Real Advice: An Intro to Climbing

climbing_3Real Advice is a new series here on our blog. To answer some of the questions we get from customers, we’re turning to the employees here at our home office for some answers. Just like anyone else, they need to balance time on the bike with full time jobs and families. Over the years they’ve gotten pretty good at getting the most out of their rides. Let us know what you think in the comments.

This week we asked Robert, one of our copywriters and dedicated lover of the road ride, to give us some tips on how to get better at climbing.

climbing_brianI learned a hard lesson about climbing a few years ago after moving to North Carolina from a certain Midwestern city known for ferocious winds and two-dimensional topography. I thought I was in pretty good shape—until I decided to join the Thursday night group ride my first week of work at Performance Bicycle. I doubt I had actually ridden a bicycle up a hill before (unless bridges count), but I didn’t think it could be too hard. After 5 miles of rolling hills, I was utterly exhausted, and had long since been dropped. My ego was deflated, but thankfully there’s nothing like a reality check to get you motivated. Here are some of the tips and tricks I used to improve my climbing:

  1. PRACTICE. This seems obvious, but there are no silver bullets here. The only way to get better is to go out and find hills to ride up. Don’t overdo it, but adding challenging vertical mileage to your rides will do wonders.
  2. BUDDY RIDES. After my embarrassment on the group ride, I found a strong climber at the office and rode with him a few times a week. It was painful, but forcing myself to match his faster pace helped me make huge gains in a short amount of time.
  3. YOUR FRONT DERAILLEUR. Use it. You’re not going to impress anybody by big-ringing it up the local hardman hill, and you may even hurt yourself. If you find yourself struggling and out of the saddle from the start of the climb, you need to get into the habit of shifting to the little ring sooner. Since it’s almost impossible to shift the front derailleur once you’re actually climbing, it’s better to shift five minutes too early than five seconds too late.
  4. STANDING vs. SITTING. This one is divisive, but it honestly depends on the type of climb. If the climb is, say, 2 miles at a 6% grade, you’re better off staying in the saddle and pedaling at a higher cadence. If it’s a short, steep climb you can probably just stand up and stomp on the pedals to power up it. In general standing makes you work harder than sitting and pedaling at a higher cadence. If you do need to stand, make sure to shift to a harder gear to compensate for the extra force on the pedals.
  5. RELAX. Climbing is hard, but we subconsciously make it harder than it needs to be. Next time you head uphill, pay attention to your upper body. I bet you’re clenching your abs, tensing your shoulders and white knuckling your handlebars. All this saps your energy and makes it harder to breath. Next time, try to keep things loose and relaxed, control your breathing, and let your legs do the work.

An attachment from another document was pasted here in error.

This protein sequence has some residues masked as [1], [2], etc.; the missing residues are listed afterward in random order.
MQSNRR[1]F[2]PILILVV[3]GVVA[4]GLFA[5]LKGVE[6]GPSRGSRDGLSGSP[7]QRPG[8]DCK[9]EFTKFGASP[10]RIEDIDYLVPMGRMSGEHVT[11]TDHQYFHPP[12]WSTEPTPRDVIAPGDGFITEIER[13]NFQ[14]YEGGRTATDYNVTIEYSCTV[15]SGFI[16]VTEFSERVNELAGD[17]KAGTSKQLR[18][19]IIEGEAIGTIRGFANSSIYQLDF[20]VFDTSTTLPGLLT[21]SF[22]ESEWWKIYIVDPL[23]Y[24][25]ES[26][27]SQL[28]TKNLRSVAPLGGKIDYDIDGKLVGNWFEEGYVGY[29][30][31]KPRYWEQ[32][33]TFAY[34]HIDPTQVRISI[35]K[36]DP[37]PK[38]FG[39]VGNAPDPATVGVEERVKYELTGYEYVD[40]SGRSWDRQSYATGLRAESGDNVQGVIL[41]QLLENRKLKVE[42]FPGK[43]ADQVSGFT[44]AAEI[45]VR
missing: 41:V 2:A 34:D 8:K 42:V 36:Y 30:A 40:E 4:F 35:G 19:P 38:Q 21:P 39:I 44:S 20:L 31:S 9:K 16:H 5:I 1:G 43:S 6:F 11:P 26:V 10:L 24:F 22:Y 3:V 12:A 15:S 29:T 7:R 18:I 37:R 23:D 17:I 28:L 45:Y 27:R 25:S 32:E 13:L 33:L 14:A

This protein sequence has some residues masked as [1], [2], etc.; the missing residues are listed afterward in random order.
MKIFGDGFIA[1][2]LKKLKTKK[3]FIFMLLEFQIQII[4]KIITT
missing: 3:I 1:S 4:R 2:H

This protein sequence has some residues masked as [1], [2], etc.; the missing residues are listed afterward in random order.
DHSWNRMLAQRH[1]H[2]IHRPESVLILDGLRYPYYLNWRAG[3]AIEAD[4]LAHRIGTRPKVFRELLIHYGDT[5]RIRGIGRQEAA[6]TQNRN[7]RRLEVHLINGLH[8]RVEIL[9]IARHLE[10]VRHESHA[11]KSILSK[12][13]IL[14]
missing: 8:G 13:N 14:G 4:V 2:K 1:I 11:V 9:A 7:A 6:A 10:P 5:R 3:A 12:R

6. EQUIPMENT. Yes, nothing can really take the place of saddle time—but there are some equipment upgrades that can make climbing a little easier. If you’re really struggling on the hills, consider changing your cassette to a 12-28T, or switching to a compact crankset—both of which can make things a little easier. But the most important upgrade you can make for climbing is your wheelset. Wheels add both raw weight and rotational weight to your bike, making climbing more difficult. Finding a good pair of lightweight wheels is a very personal matter, and much can depend on budget and personal preference, but here are some of my favorites.

Race Day: Zipp 202 Firecrest Carbon Tubulars

Training Ride: Easton EA90 LTD Road Clinchers

Workhorse:  FSA Gossamer Road Clinchers

If you already have a pair of wheels you love but still want to go lighter, then take a look at your cranks, seatpost or saddle. There are many places on a bicycle where grams can hide. For more ideas on how to improve your performance or shave some weight from the bike, check out the “Upgrade Yourself” article in the Performance Bicycle Learning Center.

Scattante Stories Grand Prize Winner – Gil

So without further adieu, it’s finally time to share our Scattante Stories Giveaway Grand Prize winner.  As we said before, we were thoroughly impressed by all of the funny, heartfelt, and inspiring Scattante Stories that we received.  It made for a very difficult process to pick our winner, but we had to pick one story to win our Grand Prize of a 2010 Scattante CFR Comp Road Bike, Scattante Spyder Road Helmet, Scattante Team Short Sleeve Jersey, Scattante Airfino Bib Short, Scattante Matrix Multi-Lens Eyewear, Scattante Race Gloves, and Scattante Race Socks, and our winner was Gil!